If you need a powerful Windows based OS then Acer’s Nitro 5 Black 15.6” gaming laptop is a standout value offering with a 12th gen CPU and a discrete graphics card. This device will be great for any demanding tasks your university or school requires you to do and it’s even good for firing up a game in your down time.
If your budget is a little tight to include these high-end student offerings then Lenovo's Ideapad Duet Chromebook is a fully kitted out 2-in-1 that comes in at under $600. Ultra portable and powerful enough to run web browsers and office applications with ease, this is an awesome device for younger students or those studying on a shoestring.
For more information about the best student laptops in 2023, then read on, but before we get to the main list, let's cover how to choose the best student laptop for you.
How to choose the best student laptop for you
Today's computers need to be able to do much more than the primitive number-crunchers of old. They need to support a huge range of software, given that several courses have special requirements, as well as the standard office packages.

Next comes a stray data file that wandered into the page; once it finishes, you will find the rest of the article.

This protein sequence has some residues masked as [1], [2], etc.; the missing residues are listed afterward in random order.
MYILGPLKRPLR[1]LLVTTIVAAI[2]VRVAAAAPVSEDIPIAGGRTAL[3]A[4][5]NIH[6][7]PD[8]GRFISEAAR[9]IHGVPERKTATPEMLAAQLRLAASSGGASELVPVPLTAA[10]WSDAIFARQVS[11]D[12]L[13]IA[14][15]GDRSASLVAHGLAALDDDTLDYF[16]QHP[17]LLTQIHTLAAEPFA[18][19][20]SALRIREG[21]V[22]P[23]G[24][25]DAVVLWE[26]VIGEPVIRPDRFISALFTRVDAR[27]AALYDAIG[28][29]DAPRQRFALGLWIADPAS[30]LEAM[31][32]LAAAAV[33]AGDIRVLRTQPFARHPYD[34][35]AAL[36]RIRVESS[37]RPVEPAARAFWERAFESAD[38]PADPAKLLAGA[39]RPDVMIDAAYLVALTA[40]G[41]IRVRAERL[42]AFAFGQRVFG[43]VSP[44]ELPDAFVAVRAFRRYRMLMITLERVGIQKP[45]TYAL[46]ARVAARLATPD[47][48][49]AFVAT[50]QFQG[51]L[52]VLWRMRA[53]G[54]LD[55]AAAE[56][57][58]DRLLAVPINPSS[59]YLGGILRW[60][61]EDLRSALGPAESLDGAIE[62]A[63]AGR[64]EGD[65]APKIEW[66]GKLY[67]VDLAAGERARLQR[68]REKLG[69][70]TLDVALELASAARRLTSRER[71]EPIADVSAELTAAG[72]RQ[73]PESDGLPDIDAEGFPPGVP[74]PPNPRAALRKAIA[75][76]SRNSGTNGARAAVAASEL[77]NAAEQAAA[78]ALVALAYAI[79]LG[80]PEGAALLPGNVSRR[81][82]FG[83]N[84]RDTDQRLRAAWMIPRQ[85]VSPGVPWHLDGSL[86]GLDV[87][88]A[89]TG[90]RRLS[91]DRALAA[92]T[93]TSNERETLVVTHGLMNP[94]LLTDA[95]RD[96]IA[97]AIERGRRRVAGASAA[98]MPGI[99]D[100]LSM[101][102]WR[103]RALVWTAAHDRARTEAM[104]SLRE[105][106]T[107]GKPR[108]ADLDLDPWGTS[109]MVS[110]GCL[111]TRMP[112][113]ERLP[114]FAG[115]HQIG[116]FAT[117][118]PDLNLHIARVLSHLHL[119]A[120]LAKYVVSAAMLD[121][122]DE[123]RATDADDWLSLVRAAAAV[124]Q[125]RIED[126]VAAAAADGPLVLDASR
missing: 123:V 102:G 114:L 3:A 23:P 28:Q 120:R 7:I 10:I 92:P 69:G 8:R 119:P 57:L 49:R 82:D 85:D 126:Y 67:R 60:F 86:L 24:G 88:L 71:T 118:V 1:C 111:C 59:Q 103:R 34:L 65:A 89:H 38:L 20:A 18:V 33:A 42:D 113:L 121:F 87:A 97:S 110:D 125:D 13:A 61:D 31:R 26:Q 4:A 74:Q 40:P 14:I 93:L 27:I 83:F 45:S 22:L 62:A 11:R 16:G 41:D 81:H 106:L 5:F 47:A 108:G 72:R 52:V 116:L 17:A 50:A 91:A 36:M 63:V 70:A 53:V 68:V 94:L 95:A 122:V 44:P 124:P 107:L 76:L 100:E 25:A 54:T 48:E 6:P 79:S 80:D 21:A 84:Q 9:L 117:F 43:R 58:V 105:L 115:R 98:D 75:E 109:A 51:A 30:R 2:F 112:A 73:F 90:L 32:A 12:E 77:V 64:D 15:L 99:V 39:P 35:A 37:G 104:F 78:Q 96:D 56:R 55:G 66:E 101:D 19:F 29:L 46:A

When it comes to software, Microsoft's Office 365 suite is often made available to students by the academic institution they're attending and, if not, the Google Docs suite is free for everyone and easy to use for with a Gmail account. If you are partial to Google's online offering Google's Chromebooks are a great lightweight tool for students that can be cheaper than full Windows 11 systems.
Many students will need their laptops to be able to run HD video lectures without juddering of course, while a set of good speakers always comes in handy when the university day is done. These machines have to be affordable too, given the increased cost of schooling all round the world.